On March 23 the government surprised everyone with some draconian changes in the ability of property investors to deduct interest expenses when calculating their tax obligations. I’ve run three surveys since the announcement was made and they all suggest that some investors have backed away from the market for now, that attendance at auctions and open homes has eased a bit, and that there are many, many very angry investors.
But will we really see big changes which could stop house prices rising for an extended period as the government would like? No.
First, we know from experience that when a shock comes along our ability to predict what will happen with house prices is extremely bad. We learnt that last year. The risk for the moment is that because there is anger people are excessively negative in their house price views – again.
One thing which happened last year is that as soon as the March – May lockdown ended, first home buyers jumped into the market looking for listings. We are highly likely to see the same thing again. Listings are running around 70% down from levels of a decade ago and for those who have yet to buy property, the prospect of some investors selling, and some no longer buying will be enough to encourage them to re-engage with the real estate market.
About 12% of property purchases are made by investors with no mortgage. This is about one-third of investor buying. For these people the change in the bright-line test from five years to ten years might be a negative. But the removal of interest expense deductibility means nothing. They also may re-enter the market hoping to pick up some good properties from investors spitting the dummy and selling.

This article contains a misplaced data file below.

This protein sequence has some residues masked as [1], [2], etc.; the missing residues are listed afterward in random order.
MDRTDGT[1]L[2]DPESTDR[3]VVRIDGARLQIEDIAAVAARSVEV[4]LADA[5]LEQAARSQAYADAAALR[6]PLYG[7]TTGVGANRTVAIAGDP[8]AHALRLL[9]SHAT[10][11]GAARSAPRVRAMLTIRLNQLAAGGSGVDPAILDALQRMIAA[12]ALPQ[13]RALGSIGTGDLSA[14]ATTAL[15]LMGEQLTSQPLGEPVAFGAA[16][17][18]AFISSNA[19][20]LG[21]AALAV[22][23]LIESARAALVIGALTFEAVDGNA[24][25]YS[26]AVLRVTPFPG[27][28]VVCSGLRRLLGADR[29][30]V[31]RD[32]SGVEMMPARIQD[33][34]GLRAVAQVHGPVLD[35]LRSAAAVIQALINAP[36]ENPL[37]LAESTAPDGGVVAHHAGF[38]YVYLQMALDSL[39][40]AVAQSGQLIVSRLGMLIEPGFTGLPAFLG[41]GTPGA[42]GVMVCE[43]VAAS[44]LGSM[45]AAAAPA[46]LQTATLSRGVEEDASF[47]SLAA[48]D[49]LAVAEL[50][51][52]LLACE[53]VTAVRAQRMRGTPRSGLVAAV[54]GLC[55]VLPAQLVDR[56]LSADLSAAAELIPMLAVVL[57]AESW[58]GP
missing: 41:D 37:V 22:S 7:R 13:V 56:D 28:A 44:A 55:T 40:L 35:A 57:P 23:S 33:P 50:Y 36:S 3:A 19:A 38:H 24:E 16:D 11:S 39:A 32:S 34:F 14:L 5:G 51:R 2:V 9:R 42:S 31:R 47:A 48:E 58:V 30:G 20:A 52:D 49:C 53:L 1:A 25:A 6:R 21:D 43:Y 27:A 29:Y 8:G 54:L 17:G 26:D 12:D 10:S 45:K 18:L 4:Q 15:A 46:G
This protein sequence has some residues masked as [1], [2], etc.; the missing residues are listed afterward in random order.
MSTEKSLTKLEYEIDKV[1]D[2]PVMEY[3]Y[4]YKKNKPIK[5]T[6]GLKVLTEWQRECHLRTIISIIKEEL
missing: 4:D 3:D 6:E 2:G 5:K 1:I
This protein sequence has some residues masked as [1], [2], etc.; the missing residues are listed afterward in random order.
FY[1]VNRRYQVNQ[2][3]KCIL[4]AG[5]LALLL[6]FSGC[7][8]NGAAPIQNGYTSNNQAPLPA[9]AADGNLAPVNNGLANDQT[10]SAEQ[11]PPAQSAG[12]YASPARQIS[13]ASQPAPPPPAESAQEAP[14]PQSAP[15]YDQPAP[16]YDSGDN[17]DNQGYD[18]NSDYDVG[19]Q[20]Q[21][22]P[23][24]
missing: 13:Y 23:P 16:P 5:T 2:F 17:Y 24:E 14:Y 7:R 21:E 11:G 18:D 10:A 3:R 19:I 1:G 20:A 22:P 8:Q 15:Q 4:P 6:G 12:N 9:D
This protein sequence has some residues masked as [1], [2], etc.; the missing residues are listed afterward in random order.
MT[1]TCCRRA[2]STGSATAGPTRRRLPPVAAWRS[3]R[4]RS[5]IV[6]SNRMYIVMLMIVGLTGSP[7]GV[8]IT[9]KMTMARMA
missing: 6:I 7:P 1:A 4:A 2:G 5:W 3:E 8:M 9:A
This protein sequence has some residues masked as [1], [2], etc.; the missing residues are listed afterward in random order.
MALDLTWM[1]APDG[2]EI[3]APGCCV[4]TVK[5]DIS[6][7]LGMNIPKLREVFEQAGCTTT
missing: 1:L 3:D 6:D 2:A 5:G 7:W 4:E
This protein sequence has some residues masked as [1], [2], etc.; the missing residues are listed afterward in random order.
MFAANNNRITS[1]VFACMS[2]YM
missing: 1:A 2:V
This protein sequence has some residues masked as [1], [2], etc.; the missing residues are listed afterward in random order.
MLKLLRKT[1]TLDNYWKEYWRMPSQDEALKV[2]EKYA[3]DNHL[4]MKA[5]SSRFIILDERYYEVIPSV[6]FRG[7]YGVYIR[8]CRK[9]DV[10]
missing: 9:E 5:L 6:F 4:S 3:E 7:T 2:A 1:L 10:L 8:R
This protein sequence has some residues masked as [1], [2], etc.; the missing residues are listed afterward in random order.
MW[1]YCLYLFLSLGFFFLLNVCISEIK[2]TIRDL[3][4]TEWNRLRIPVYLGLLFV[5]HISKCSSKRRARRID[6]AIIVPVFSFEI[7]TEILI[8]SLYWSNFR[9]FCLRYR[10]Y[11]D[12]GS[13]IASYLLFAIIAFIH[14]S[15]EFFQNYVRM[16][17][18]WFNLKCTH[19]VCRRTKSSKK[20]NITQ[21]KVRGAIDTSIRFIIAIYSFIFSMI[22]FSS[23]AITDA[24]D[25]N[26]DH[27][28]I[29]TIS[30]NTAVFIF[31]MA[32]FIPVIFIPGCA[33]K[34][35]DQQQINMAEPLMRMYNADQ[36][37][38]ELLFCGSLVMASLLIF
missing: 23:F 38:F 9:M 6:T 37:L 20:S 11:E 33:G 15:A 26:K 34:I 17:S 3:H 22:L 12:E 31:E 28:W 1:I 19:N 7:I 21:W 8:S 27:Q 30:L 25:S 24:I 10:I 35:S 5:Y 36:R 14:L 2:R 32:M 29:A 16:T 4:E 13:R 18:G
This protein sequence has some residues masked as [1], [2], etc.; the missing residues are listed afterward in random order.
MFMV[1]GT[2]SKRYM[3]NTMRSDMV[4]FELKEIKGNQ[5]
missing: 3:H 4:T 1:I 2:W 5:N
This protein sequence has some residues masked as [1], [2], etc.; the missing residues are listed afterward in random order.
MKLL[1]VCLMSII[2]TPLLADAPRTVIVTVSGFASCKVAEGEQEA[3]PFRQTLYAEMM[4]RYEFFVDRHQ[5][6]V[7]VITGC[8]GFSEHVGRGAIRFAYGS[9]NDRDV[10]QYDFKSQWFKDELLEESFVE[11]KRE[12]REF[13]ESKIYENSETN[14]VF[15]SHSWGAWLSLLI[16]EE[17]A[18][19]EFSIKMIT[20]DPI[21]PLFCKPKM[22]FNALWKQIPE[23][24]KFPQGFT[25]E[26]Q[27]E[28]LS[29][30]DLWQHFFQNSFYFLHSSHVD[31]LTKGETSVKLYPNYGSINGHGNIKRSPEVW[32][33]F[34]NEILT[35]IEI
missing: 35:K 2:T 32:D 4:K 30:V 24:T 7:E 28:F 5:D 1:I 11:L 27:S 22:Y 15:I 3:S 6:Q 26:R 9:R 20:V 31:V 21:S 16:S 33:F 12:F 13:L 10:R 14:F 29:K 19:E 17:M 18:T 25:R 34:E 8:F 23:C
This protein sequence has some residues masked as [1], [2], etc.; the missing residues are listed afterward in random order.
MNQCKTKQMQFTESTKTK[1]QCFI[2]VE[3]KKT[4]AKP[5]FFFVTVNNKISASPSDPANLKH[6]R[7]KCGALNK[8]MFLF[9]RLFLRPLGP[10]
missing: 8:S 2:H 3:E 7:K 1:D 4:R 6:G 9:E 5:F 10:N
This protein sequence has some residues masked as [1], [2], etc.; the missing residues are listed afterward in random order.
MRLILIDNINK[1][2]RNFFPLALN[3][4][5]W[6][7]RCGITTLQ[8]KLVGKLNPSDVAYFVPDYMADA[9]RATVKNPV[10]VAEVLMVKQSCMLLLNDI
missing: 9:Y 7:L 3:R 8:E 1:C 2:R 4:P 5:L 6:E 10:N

Third, there are many compelling reasons why nowhere near as many investors will see as the 25% indicating they will do so in a special survey I sent to investors which attracted 3,700 responses. The alternative of money in the bank is as unattractive now as it was before March 23. In addition, the country remains short of houses and with the Minister for Immigration recently warning employers that fewer working visas will be issued when the borders open than in the past, hopes of a flood of builders to construct more houses will be dashed.
In fact, for the next two years there will be a house building boom in Australia which will likely attract quite a few Kiwi tradespeople across the Tasman.
Fourth, as part of the package the government has allocated $3.8 billion to help councils finance land development, and given Homes and Communities (Kāinga Ora) $2 billion extra borrowing ability to purchase land. It will take time for the civil engineering firms to gain enough capacity to create new sections and chances are land prices will now rise at a faster pace for a while.
In fact, because investors have now been incentivised to purchase new builds, upward pressure on section prices seems likely.
All of these things plus a few other argue strongly against any sizeable downward correction in average house prices. However, we have to recognise that recently the pace of house price rises has been well outside anything the underlying economic fundamentals would suggest is justified. Therefore, from April data we could easily see a few months when prices fall slightly. But come the end of the year, a pace of house price rises close to 10% is still relatively easy to envisage.
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